Highlights from November 1 Bird Walk to South Platte Park

Ring-necked Duck (c) Mick Thompson

A great morning down along the South Platte, where ten of us tallied 40 species (see list below). Highlights included eleven species of ducks. We started the day with the good fortune of seeing a single Surf Scoter on South Platte Reservoir, and ended the morning with six glorious Wood Ducks. Except for the Shovelers, all the other species looked to already be in prime breeding plumage – quite spectacular!

Wood Duck (c) Mick Thompson

And, here’s the good news, the duck show is going to continue to get more spectacular as we head on into winter. There are still several wintering species that haven’t shown up yet, or at least not in great numbers. The Aythya genus (all divers) includes Canvasback, Redhead, Ring-necked Duck, Greater Scaup, and Lesser Scaup. We had a single male Ring-necked Duck, just to remind us what a neat group this is, and we didn’t see any of the others. BUT, we will in short order as their numbers increase locally. Another fun genus of wintering ducks is the Bucephala (from ancient Greek “ox-head”) which includes Common Goldeneye, Barrow’s Goldeneye, and Bufflehead. We had plenty of Buffleheads on Wednesday, but no Goldeneyes yet.

Northern Shrike (c) Mick Thompson

We had two other species that have just recently arrived in the area, and which I hadn’t seen since last winter – both are very handsome and always appreciated: Northern Shrike and American Tree Sparrow. The Northern Shrike breeds in the taiga (boreal coniferous forest) and taiga-tundra ecotone of the Northern Hemisphere. In the Nearctic (New World) they tend to winter sparingly as far south as northern Colorado. However, every 3-6 winters they tend to exhibit an irruptive behavior that can take them as far south as Arizona and New Mexico.

American Tree Sparrow (c) Bill Schmoker

The American Tree Sparrow has an unfortunate misnomer based on its superficial resemblance to the Eurasian Tree Sparrow. Our Tree Sparrow actually breeds primarily in the shrubs, small conifers and tundra near the arctic tree-line. They then winter in large numbers throughout the northern United States and south to northern Arizona and New Mexico.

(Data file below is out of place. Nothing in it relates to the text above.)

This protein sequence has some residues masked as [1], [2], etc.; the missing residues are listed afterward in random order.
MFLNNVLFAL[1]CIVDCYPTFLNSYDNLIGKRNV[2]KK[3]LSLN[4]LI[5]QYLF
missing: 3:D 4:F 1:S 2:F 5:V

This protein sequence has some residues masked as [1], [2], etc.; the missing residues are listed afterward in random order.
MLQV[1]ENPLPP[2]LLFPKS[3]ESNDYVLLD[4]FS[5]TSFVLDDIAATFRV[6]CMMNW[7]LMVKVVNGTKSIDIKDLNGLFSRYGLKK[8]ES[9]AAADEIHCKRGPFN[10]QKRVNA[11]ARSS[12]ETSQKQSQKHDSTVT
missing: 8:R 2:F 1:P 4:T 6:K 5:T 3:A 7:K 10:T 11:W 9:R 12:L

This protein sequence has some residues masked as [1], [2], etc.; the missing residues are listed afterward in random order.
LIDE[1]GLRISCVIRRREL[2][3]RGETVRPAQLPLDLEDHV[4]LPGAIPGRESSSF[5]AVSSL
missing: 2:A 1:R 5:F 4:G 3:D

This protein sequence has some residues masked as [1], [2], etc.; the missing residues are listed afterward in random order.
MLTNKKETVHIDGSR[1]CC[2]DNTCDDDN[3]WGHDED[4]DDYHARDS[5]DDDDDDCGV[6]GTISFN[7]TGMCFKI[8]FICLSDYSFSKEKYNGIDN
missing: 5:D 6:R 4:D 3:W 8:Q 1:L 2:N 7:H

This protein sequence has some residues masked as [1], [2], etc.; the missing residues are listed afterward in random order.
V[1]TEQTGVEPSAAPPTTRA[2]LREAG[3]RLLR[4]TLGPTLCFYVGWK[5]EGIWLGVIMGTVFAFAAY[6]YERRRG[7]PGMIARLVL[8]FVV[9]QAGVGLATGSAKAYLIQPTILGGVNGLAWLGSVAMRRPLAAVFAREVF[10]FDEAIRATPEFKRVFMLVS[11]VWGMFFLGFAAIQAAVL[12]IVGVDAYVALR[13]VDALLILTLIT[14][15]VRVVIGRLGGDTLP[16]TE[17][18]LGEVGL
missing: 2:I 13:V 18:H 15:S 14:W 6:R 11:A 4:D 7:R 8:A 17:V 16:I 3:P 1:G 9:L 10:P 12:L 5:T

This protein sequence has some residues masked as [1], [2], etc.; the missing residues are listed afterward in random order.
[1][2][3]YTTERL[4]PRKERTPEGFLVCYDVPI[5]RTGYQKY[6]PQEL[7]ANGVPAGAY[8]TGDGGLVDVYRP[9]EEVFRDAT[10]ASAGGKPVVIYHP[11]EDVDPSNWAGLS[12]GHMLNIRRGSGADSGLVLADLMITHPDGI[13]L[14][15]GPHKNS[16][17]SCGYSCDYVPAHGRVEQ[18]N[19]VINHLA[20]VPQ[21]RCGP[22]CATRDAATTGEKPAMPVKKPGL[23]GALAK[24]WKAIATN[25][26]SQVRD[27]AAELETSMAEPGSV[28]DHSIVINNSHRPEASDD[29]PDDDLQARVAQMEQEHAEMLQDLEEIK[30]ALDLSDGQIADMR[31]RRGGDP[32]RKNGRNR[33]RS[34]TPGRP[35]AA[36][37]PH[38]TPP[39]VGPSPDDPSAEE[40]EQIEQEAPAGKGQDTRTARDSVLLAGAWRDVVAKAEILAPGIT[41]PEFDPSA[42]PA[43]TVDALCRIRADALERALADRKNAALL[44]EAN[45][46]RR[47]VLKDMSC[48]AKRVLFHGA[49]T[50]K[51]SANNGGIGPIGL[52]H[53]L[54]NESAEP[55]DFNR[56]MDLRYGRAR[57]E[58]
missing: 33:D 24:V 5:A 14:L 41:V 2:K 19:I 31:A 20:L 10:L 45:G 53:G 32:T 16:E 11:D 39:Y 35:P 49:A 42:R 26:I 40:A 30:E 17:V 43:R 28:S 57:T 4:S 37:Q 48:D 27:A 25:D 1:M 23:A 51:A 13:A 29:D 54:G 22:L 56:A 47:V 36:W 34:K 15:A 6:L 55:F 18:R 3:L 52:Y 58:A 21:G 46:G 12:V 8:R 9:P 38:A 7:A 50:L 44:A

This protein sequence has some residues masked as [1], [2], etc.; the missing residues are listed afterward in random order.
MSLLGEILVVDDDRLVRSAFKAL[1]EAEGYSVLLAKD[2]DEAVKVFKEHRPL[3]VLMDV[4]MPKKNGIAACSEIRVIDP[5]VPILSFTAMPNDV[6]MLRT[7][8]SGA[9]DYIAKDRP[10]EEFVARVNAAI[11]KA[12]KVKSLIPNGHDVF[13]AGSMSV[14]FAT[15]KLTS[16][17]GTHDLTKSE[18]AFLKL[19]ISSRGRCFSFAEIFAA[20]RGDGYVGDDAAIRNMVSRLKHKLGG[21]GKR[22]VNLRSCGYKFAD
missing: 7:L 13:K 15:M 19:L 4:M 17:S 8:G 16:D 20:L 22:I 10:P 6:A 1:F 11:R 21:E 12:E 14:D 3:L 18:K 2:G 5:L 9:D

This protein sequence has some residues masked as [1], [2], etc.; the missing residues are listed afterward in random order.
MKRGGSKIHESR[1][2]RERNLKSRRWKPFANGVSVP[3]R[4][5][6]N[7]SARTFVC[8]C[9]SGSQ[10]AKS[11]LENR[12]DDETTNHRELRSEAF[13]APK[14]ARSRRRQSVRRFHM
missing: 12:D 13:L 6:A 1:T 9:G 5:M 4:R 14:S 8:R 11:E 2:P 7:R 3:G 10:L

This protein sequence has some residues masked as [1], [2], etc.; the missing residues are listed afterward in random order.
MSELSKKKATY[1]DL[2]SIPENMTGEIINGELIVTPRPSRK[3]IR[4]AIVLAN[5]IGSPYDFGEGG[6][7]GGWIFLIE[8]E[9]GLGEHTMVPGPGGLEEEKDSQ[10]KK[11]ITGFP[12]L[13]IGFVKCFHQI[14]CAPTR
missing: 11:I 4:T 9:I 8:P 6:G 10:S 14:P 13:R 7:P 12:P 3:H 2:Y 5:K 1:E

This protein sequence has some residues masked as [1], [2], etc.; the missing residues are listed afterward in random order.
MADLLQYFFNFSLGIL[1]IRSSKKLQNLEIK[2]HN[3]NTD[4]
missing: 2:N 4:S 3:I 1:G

So, it was a good morning, and the forecasted high winds never materialized. Yay!

Good birding!

Chuck Aid


South Platte Park–C470 area
40 species

Canada Goose (Branta canadensis)  130
Wood Duck (Aix sponsa)  6
Northern Shoveler (Spatula clypeata)  36
Gadwall (Mareca strepera)  65
American Wigeon (Mareca americana)  90
Mallard (Anas platyrhynchos)  45
Green-winged Teal (Anas crecca)  3
Ring-necked Duck (Aythya collaris)  1
Surf Scoter (Melanitta perspicillata)  1
Bufflehead (Bucephala albeola)  50
Hooded Merganser (Lophodytes cucullatus)  14
Ruddy Duck (Oxyura jamaicensis)  15
Pied-billed Grebe (Podilymbus podiceps)  7
Double-crested Cormorant (Phalacrocorax auritus)  2
Great Blue Heron (Ardea herodias)  3
Northern Harrier (Circus hudsonius)  1
Red-tailed Hawk (Buteo jamaicensis)  4
American Coot (Fulica americana)  20
Ring-billed Gull (Larus delawarensis)  16
Rock Pigeon (Feral Pigeon) (Columba livia (Feral Pigeon))  11
Eurasian Collared-Dove (Streptopelia decaocto)  2
Belted Kingfisher (Megaceryle alcyon)  6
Downy Woodpecker (Picoides pubescens)  2
Northern Flicker (Colaptes auratus)  6
American Kestrel (Falco sparverius)  1
Northern Shrike (Lanius borealis)  1
Blue Jay (Cyanocitta cristata)  5
Black-billed Magpie (Pica hudsonia)  14
American Crow (Corvus brachyrhynchos)  12
Black-capped Chickadee (Poecile atricapillus)  26
Red-breasted Nuthatch (Sitta canadensis)  1
White-breasted Nuthatch (Sitta carolinensis)  4
Brown Creeper (Certhia americana)  2
American Tree Sparrow (Spizelloides arborea)  2
Dark-eyed Junco (Gray-headed) (Junco hyemalis caniceps)  1
White-crowned Sparrow (Zonotrichia leucophrys)  8
Song Sparrow (Melospiza melodia)  6
Spotted Towhee (Pipilo maculatus)  3
House Finch (Haemorhous mexicanus)  8
American Goldfinch (Spinus tristis)  5

Author: Chuck Aid

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